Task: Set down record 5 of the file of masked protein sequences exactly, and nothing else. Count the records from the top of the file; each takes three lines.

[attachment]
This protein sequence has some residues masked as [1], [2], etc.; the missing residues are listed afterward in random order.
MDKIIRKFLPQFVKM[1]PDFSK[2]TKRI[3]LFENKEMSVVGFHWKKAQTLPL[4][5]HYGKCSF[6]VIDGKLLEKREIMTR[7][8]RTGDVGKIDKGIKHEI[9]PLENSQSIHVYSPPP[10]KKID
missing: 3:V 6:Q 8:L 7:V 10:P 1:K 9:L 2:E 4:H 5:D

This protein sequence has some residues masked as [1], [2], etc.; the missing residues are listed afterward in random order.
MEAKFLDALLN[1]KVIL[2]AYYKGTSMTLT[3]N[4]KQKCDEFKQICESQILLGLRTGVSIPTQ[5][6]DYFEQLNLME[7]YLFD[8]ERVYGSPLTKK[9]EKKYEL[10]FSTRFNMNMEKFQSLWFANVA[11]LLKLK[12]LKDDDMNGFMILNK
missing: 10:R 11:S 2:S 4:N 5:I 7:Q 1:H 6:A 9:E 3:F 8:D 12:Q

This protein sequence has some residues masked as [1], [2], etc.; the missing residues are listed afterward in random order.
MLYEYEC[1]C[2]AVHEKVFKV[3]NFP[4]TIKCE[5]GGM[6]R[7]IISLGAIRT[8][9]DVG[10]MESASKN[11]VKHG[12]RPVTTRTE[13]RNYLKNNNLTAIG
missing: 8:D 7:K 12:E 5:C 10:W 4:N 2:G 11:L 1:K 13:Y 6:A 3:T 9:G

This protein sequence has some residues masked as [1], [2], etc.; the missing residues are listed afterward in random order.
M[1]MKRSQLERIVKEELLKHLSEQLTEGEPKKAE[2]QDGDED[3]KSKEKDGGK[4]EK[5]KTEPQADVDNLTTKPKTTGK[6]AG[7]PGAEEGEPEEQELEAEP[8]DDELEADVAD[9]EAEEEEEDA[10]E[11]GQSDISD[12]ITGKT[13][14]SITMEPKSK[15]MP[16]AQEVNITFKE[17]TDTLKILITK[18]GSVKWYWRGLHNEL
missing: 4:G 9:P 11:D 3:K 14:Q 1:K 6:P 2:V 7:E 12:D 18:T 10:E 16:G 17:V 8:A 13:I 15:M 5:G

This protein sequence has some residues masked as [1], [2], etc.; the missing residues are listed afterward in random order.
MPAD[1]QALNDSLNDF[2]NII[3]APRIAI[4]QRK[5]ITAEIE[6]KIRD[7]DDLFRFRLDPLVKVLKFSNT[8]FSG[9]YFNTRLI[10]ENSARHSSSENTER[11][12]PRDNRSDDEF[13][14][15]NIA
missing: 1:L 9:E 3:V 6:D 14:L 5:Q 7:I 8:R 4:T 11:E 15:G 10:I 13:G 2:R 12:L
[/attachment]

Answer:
This protein sequence has some residues masked as [1], [2], etc.; the missing residues are listed afterward in random order.
MPAD[1]QALNDSLNDF[2]NII[3]APRIAI[4]QRK[5]ITAEIE[6]KIRD[7]DDLFRFRLDPLVKVLKFSNT[8]FSG[9]YFNTRLI[10]ENSARHSSSENTER[11][12]PRDNRSDDEF[13][14][15]NIA
missing: 1:L 9:E 3:V 6:D 14:L 5:Q 7:I 8:R 4:T 11:E 15:G 10:I 13:G 2:R 12:L